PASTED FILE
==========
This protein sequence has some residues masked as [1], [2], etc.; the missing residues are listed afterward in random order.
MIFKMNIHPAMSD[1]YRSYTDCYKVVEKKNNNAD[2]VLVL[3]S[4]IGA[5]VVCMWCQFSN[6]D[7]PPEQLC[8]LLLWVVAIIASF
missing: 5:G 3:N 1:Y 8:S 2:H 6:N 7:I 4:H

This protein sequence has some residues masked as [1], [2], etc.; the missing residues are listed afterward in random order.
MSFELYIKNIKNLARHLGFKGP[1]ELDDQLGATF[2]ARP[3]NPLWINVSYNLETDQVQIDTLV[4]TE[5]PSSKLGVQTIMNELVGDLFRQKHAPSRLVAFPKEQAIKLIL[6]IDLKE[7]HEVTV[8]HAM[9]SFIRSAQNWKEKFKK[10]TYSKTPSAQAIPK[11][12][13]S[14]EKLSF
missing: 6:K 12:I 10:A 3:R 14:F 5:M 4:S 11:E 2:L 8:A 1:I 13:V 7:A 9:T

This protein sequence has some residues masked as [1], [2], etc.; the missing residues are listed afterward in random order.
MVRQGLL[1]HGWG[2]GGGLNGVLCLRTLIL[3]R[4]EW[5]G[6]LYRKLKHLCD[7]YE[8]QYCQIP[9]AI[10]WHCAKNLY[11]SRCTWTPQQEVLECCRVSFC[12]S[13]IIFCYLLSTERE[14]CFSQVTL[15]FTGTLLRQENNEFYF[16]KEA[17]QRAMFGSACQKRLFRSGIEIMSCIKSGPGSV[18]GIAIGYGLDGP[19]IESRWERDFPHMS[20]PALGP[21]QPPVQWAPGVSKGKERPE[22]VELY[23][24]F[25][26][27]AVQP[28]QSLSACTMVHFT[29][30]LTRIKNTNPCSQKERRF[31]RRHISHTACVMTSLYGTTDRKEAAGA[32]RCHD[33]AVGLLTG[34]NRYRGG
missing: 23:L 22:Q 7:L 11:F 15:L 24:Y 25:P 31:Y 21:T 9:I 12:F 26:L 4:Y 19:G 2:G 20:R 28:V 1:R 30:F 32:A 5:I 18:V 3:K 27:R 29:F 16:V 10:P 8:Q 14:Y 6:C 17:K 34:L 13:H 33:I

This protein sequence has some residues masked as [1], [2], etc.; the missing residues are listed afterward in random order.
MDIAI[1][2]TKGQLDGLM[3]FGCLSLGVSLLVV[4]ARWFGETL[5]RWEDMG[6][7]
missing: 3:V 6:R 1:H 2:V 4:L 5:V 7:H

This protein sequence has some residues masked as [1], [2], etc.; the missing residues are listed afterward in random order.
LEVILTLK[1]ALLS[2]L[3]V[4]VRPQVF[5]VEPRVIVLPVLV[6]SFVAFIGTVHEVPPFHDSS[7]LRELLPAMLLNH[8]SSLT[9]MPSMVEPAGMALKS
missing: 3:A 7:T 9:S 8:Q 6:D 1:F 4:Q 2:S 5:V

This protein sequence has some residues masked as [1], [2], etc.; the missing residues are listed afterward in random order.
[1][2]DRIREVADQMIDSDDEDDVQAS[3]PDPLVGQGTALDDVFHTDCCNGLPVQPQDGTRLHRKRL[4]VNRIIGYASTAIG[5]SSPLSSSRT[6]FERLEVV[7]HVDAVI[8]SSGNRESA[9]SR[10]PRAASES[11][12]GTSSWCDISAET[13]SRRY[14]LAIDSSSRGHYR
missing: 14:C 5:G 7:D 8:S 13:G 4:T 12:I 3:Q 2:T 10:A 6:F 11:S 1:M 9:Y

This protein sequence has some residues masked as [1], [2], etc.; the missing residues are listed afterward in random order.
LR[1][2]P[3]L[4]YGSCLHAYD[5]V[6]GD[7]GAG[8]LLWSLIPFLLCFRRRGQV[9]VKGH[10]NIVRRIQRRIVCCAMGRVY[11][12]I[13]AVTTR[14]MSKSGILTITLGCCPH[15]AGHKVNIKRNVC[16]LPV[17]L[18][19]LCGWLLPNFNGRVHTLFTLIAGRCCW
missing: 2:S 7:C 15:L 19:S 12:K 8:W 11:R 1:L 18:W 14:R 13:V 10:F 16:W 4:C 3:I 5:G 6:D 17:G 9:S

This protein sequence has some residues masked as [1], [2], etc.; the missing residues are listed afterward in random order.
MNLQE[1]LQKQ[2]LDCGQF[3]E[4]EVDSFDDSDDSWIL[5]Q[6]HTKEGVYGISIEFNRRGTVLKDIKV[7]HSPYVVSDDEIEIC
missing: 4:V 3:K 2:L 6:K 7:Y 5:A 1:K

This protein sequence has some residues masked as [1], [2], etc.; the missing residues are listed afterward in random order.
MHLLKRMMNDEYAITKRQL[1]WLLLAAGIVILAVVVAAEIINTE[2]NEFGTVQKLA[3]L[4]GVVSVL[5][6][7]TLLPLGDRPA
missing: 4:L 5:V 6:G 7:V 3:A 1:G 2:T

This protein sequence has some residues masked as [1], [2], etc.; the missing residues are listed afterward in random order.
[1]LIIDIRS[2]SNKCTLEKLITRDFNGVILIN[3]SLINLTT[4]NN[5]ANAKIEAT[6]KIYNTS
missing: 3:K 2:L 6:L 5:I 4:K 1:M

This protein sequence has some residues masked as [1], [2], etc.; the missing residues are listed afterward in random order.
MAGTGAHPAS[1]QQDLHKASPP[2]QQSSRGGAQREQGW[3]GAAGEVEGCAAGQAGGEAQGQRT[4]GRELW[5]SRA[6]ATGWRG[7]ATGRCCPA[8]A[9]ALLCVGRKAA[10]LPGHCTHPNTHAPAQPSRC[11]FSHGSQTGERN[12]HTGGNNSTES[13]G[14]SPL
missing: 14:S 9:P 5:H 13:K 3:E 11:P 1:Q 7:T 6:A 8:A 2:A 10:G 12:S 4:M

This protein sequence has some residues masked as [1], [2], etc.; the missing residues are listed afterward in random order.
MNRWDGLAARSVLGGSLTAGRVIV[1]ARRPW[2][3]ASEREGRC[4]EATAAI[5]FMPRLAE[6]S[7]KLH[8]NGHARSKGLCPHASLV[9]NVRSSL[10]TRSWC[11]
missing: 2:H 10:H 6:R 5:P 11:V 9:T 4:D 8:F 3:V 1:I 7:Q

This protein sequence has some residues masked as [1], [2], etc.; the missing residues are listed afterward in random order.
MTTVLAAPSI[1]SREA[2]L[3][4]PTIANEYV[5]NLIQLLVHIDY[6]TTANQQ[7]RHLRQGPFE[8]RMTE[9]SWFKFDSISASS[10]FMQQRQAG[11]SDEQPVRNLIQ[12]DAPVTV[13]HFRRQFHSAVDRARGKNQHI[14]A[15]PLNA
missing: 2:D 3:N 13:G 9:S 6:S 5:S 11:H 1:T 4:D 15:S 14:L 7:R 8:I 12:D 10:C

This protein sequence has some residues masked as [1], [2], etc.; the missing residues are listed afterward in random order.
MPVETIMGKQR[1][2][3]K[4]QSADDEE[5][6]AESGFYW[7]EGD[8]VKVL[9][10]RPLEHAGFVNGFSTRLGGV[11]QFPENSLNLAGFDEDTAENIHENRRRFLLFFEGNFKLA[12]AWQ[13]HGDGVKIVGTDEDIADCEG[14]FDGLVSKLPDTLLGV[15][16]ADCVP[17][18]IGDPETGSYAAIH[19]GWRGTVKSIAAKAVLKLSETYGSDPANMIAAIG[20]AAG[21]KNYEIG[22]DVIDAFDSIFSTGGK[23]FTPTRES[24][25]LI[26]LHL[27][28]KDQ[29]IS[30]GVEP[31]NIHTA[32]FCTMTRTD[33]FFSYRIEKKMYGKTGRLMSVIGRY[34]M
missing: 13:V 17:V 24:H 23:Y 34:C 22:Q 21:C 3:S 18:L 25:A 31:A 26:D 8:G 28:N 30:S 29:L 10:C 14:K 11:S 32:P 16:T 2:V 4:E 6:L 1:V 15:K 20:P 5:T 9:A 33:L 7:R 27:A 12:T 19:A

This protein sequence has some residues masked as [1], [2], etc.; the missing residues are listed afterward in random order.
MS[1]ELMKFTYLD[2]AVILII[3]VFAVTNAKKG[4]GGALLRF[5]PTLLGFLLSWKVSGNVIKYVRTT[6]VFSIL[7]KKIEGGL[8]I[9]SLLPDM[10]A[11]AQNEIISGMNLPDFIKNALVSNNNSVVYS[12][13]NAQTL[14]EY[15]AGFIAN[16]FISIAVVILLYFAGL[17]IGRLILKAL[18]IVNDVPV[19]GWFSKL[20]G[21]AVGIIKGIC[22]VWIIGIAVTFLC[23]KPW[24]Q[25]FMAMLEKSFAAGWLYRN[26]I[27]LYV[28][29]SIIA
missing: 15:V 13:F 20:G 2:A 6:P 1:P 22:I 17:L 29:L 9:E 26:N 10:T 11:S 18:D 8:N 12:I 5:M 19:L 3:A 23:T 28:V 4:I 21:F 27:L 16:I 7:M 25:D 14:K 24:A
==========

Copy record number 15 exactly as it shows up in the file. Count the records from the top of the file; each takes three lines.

This protein sequence has some residues masked as [1], [2], etc.; the missing residues are listed afterward in random order.
MS[1]ELMKFTYLD[2]AVILII[3]VFAVTNAKKG[4]GGALLRF[5]PTLLGFLLSWKVSGNVIKYVRTT[6]VFSIL[7]KKIEGGL[8]I[9]SLLPDM[10]A[11]AQNEIISGMNLPDFIKNALVSNNNSVVYS[12][13]NAQTL[14]EY[15]AGFIAN[16]FISIAVVILLYFAGL[17]IGRLILKAL[18]IVNDVPV[19]GWFSKL[20]G[21]AVGIIKGIC[22]VWIIGIAVTFLC[23]KPW[24]Q[25]FMAMLEKSFAAGWLYRN[26]I[27]LYV[28][29]SIIA
missing: 15:V 13:F 20:G 2:A 6:P 1:P 22:I 17:L 29:L 9:E 26:N 10:T 11:S 18:D 8:N 12:I 5:M 19:L 3:A 23:T 28:V 4:I 21:F 27:L 16:I 7:M 25:D 14:K 24:A